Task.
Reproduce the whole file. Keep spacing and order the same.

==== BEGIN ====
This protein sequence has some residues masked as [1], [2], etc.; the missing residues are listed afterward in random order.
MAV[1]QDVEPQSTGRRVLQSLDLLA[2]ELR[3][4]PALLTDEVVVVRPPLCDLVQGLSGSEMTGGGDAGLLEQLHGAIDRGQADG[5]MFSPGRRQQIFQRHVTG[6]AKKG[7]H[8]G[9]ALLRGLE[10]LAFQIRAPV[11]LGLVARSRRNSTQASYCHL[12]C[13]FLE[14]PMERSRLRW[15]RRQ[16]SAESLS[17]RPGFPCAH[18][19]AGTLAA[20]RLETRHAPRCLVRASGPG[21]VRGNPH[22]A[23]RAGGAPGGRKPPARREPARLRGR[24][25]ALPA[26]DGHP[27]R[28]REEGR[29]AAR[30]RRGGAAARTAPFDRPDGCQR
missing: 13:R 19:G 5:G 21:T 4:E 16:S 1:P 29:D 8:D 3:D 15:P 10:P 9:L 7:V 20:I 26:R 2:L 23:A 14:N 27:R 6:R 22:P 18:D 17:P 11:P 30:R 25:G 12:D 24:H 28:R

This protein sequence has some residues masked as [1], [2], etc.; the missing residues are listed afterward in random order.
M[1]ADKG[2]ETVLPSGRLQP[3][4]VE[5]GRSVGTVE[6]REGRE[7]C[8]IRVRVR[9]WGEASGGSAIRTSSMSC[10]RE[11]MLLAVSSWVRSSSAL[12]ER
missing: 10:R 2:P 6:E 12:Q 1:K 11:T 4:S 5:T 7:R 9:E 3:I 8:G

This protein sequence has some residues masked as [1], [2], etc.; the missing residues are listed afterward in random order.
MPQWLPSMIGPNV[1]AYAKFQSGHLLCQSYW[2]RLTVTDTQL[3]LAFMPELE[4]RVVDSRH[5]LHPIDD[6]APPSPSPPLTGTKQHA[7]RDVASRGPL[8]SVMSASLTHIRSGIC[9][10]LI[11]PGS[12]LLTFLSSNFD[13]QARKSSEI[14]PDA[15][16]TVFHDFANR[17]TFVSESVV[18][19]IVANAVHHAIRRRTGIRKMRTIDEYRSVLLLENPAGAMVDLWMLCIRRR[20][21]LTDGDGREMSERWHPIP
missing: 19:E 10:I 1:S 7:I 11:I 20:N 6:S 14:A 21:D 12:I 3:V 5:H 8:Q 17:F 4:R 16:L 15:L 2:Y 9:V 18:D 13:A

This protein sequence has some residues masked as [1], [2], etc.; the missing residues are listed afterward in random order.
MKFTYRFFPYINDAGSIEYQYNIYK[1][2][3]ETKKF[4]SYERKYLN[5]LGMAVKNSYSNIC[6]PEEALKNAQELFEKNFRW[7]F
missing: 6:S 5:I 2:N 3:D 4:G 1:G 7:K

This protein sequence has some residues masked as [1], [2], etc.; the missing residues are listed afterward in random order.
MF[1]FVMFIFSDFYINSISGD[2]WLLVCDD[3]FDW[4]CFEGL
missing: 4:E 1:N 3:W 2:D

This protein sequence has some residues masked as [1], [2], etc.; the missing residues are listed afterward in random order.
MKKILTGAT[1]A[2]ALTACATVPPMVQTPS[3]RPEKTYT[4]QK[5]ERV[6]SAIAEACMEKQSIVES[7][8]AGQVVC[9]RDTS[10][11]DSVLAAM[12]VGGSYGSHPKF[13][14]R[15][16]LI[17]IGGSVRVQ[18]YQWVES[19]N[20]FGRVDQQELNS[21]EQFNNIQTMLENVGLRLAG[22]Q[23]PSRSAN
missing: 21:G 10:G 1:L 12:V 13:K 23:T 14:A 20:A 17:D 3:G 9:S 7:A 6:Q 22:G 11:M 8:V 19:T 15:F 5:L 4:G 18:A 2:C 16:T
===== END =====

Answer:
This protein sequence has some residues masked as [1], [2], etc.; the missing residues are listed afterward in random order.
MAV[1]QDVEPQSTGRRVLQSLDLLA[2]ELR[3][4]PALLTDEVVVVRPPLCDLVQGLSGSEMTGGGDAGLLEQLHGAIDRGQADG[5]MFSPGRRQQIFQRHVTG[6]AKKG[7]H[8]G[9]ALLRGLE[10]LAFQIRAPV[11]LGLVARSRRNSTQASYCHL[12]C[13]FLE[14]PMERSRLRW[15]RRQ[16]SAESLS[17]RPGFPCAH[18][19]AGTLAA[20]RLETRHAPRCLVRASGPG[21]VRGNPH[22]A[23]RAGGAPGGRKPPARREPARLRGR[24][25]ALPA[26]DGHP[27]R[28]REEGR[29]AAR[30]RRGGAAARTAPFDRPDGCQR
missing: 13:R 19:G 5:G 21:T 4:E 16:S 1:P 29:D 8:D 3:D 15:P 10:P 9:L 7:V 20:I 26:R 2:L 23:A 14:N 27:R 6:R 22:P 18:D 17:P 11:P 30:R 25:G 12:D 24:H 28:R

This protein sequence has some residues masked as [1], [2], etc.; the missing residues are listed afterward in random order.
M[1]ADKG[2]ETVLPSGRLQP[3][4]VE[5]GRSVGTVE[6]REGRE[7]C[8]IRVRVR[9]WGEASGGSAIRTSSMSC[10]RE[11]MLLAVSSWVRSSSAL[12]ER
missing: 10:R 2:P 6:E 12:Q 1:K 11:T 4:S 5:T 7:R 9:E 3:I 8:G

This protein sequence has some residues masked as [1], [2], etc.; the missing residues are listed afterward in random order.
MPQWLPSMIGPNV[1]AYAKFQSGHLLCQSYW[2]RLTVTDTQL[3]LAFMPELE[4]RVVDSRH[5]LHPIDD[6]APPSPSPPLTGTKQHA[7]RDVASRGPL[8]SVMSASLTHIRSGIC[9][10]LI[11]PGS[12]LLTFLSSNFD[13]QARKSSEI[14]PDA[15][16]TVFHDFANR[17]TFVSESVV[18][19]IVANAVHHAIRRRTGIRKMRTIDEYRSVLLLENPAGAMVDLWMLCIRRR[20][21]LTDGDGREMSERWHPIP
missing: 19:E 10:I 1:S 7:I 11:I 20:N 6:S 14:A 21:D 12:I 3:V 5:H 8:Q 17:F 4:R 16:L 15:L 2:Y 9:V 18:D 13:A

This protein sequence has some residues masked as [1], [2], etc.; the missing residues are listed afterward in random order.
MKFTYRFFPYINDAGSIEYQYNIYK[1][2][3]ETKKF[4]SYERKYLN[5]LGMAVKNSYSNIC[6]PEEALKNAQELFEKNFRW[7]F
missing: 6:S 5:I 2:N 3:D 4:G 1:G 7:K

This protein sequence has some residues masked as [1], [2], etc.; the missing residues are listed afterward in random order.
MF[1]FVMFIFSDFYINSISGD[2]WLLVCDD[3]FDW[4]CFEGL
missing: 4:E 1:N 3:W 2:D

This protein sequence has some residues masked as [1], [2], etc.; the missing residues are listed afterward in random order.
MKKILTGAT[1]A[2]ALTACATVPPMVQTPS[3]RPEKTYT[4]QK[5]ERV[6]SAIAEACMEKQSIVES[7][8]AGQVVC[9]RDTS[10][11]DSVLAAM[12]VGGSYGSHPKF[13][14]R[15][16]LI[17]IGGSVRVQ[18]YQWVES[19]N[20]FGRVDQQELNS[21]EQFNNIQTMLENVGLRLAG[22]Q[23]PSRSAN
missing: 21:G 10:G 1:L 12:V 13:K 23:T 14:A 20:A 17:D 3:G 9:S 7:A 6:Q 22:G 11:M 8:V 19:T 15:F 5:L 4:G 18:A 2:C 16:T